Nilambar Rath

“The essence of Odissi music is very different from other classical music forms of India. Odissi music is the soul of Odissi dance and it possess all the requisite qualities to be accorded the status of an indian classical music form,” opined renowned Odissi singer Guru Ramahari Das.

Guru Ramahari Das

Recently, the Odia Language Literature & Culture Department, Government of Odisha passed a resolution under the heritage cabinet that it will undertake all necessary efforts to accord classical status to Odissi music. Guru Ramahari Das has welcomed this decision. He says, “In the current scenario, the media has taken the lead in promoting our language, literature, culture and music. Equally important is the role of the government. But the artists are the first and foremost pillars in popularising an art form and establishing its age-old tradition. Only if Odissi music echoes in all corners of Odisha, the entire country would take notice of the same.”

In an exclusive talk with Nilambar Rath, Editor-in-Chief of OdishaLIVE, Guru Ramahari Das discussed about the Odissi music tradition, contemporary situation, comparison with other classical forms of music, scope of learning Odissi music in Odisha, the rich legacy of Odissi music and its future. Counted in as one of the strongest voices in Odissi music, Guru Ramahari Das not only described his journey but also presented the Odissi Raga Ragini in his unique style.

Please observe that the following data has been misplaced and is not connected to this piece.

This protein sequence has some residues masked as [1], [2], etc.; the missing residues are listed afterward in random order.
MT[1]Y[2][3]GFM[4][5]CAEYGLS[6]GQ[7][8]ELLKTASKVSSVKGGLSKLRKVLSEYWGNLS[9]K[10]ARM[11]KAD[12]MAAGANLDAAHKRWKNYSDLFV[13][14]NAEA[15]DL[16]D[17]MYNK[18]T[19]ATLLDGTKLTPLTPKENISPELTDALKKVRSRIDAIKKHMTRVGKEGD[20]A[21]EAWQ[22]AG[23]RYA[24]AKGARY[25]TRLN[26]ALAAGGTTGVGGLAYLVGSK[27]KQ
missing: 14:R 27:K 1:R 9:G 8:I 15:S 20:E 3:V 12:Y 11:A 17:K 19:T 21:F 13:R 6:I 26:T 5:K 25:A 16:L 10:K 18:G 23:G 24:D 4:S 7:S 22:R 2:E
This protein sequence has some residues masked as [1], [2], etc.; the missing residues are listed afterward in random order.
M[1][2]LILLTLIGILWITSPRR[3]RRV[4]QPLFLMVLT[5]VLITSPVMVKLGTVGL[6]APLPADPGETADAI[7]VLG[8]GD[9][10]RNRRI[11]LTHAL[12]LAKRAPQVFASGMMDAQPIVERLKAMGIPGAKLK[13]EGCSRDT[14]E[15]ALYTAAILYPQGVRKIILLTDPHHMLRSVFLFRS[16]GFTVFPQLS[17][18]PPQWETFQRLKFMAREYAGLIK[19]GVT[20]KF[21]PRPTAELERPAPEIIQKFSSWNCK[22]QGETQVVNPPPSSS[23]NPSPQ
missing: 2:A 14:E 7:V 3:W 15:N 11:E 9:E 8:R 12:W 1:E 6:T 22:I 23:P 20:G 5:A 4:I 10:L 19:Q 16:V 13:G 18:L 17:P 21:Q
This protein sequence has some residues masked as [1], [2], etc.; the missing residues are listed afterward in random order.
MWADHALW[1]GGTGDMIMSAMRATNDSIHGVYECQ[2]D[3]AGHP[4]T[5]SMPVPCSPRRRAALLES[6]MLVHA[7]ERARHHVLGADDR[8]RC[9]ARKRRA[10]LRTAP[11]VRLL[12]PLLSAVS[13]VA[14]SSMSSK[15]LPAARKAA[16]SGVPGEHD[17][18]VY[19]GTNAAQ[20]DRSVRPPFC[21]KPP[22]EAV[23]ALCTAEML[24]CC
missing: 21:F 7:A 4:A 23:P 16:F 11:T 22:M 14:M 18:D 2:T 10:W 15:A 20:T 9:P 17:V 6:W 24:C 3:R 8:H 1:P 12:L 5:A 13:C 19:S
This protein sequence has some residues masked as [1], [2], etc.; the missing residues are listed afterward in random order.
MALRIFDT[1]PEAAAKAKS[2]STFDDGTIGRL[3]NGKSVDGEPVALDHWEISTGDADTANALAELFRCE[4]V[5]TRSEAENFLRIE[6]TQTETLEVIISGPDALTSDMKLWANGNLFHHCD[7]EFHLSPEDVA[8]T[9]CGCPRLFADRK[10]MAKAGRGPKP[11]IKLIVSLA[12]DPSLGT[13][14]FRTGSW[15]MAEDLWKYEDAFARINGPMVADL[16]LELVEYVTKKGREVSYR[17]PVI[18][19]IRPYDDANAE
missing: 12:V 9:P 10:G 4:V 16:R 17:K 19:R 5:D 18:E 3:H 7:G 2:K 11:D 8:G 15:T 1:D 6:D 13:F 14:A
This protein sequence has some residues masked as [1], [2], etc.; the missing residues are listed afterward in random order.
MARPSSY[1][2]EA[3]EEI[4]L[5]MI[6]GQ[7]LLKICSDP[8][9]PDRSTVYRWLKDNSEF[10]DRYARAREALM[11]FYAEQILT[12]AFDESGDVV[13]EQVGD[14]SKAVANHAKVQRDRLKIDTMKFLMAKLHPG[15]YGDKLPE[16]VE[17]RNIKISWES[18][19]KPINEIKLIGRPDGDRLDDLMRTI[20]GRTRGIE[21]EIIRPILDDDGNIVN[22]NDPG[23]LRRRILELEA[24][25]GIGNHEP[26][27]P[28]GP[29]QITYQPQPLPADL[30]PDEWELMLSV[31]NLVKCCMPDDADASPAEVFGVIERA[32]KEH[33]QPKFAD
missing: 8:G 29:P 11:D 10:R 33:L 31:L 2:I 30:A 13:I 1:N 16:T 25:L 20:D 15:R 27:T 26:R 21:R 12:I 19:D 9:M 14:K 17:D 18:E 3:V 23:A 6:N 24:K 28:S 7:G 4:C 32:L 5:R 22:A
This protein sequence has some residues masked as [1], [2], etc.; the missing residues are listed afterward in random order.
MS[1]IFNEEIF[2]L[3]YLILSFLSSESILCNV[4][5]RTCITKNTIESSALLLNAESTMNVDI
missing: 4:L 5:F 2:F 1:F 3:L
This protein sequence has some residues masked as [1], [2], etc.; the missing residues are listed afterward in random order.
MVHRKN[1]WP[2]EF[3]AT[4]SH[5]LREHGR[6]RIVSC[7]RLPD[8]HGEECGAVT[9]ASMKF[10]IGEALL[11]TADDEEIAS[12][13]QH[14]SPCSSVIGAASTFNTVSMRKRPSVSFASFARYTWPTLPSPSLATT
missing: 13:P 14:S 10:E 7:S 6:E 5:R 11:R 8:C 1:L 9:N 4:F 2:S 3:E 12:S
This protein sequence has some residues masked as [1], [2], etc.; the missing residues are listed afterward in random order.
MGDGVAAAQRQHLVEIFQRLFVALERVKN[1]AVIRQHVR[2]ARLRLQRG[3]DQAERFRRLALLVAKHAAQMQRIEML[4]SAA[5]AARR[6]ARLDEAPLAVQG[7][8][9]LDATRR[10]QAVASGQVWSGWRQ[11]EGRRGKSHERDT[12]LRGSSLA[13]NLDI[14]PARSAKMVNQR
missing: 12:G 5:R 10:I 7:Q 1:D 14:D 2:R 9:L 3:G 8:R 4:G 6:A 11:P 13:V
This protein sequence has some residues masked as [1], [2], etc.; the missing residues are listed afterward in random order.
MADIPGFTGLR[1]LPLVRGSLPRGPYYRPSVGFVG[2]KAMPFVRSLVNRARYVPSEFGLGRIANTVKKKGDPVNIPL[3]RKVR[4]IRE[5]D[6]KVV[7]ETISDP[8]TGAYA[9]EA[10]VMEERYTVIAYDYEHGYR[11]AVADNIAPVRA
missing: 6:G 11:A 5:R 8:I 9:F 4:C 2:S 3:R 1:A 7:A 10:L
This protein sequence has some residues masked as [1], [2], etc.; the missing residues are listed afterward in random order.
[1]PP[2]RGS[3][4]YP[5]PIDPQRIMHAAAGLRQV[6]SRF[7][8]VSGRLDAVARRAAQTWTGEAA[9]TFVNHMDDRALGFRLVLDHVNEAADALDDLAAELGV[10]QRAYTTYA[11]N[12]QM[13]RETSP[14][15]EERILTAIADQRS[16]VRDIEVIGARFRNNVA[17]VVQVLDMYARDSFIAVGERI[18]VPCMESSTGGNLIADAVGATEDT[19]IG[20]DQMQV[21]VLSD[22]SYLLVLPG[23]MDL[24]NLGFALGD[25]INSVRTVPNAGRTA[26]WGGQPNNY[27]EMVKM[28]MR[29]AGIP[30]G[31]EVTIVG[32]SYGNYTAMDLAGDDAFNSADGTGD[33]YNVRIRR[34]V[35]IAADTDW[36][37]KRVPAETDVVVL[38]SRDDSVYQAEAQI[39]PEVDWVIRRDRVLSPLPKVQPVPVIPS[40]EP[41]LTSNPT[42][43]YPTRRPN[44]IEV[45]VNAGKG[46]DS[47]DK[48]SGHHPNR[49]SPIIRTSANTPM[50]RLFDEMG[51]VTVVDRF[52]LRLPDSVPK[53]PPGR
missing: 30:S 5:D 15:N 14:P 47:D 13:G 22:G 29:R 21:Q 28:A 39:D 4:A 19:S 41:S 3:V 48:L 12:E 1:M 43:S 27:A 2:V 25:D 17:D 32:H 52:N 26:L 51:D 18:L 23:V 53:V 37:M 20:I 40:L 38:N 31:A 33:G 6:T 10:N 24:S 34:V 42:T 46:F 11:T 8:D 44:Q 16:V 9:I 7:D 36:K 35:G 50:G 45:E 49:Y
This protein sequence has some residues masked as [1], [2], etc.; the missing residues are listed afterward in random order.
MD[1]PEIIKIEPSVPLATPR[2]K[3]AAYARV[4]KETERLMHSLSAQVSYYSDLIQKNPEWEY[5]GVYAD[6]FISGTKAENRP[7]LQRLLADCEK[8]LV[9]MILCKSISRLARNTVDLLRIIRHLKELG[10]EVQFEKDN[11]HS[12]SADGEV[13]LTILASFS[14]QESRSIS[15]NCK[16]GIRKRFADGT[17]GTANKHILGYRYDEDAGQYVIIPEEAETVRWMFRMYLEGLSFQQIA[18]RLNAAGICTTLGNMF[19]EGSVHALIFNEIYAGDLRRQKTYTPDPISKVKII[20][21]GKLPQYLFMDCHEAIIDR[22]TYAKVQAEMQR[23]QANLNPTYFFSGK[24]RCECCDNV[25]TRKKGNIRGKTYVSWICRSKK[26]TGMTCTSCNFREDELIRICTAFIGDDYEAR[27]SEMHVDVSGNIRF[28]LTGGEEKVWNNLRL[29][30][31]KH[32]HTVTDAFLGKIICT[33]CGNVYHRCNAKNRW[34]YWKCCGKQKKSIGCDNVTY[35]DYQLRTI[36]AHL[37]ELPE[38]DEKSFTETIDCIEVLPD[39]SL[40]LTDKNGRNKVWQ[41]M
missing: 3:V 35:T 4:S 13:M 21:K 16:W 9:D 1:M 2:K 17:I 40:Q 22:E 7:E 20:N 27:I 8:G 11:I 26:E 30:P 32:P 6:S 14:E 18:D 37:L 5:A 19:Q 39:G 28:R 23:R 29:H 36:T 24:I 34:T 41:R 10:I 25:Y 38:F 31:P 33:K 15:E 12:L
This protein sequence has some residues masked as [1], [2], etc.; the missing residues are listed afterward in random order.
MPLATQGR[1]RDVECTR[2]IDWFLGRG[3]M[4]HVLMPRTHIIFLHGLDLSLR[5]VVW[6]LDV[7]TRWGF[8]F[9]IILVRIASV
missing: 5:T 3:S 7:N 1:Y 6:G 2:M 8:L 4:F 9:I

Guru Aruna Mohanty

India houses eight classical dance forms, among which Odissi dance form is highly popular and has a distinctive rendition style. The soul of Odissi dance is Odissi music. The essence of Odissi music is very different from that of Hindustani and Carnatic music. The biggest source of inspiration is our classical literature. From Kabi Samrat Upendra Bhanja’s chhanda & champu to Jayadev’s Geeta Govinda, both have lent Odissi music a unique identity.

While other Indian classical dance styles are based on different styles of music, Odissi dance is based on Odissi music. “The flawless combination of Odissi dance and music has emerged as a symbol of pride for the state,” said Guru Ramahari Das. He also described Singhari Shyamsundar Kar, Pandit Nrusinghanath Khuntia, Pandit Kashinath Pujapanda, Sangeet Sudhakar Balakrushna Das and Acharya Tarini Charan Patra as the five maestros of Odissi music who have given a new and refined identity to the Odissi music. They have not only raised the bars of Odissi music, but have also paved the path for the future generation in this context.

Expressing his concerns on the current state of Odissi music, Guru Ramahari Das said, “The rich legacy of Odissi music can go miles and beyond if music lovers of the Gen Z start listening to this classical form. Thus, it is of utmost priority that the government organise special programs all across the state from time to time t familiarise the new generation with odissi music. In addition to this, if the Department of Culture deems it appropriate, lot many private organisations can lend a helping hand in promoting Odissi music.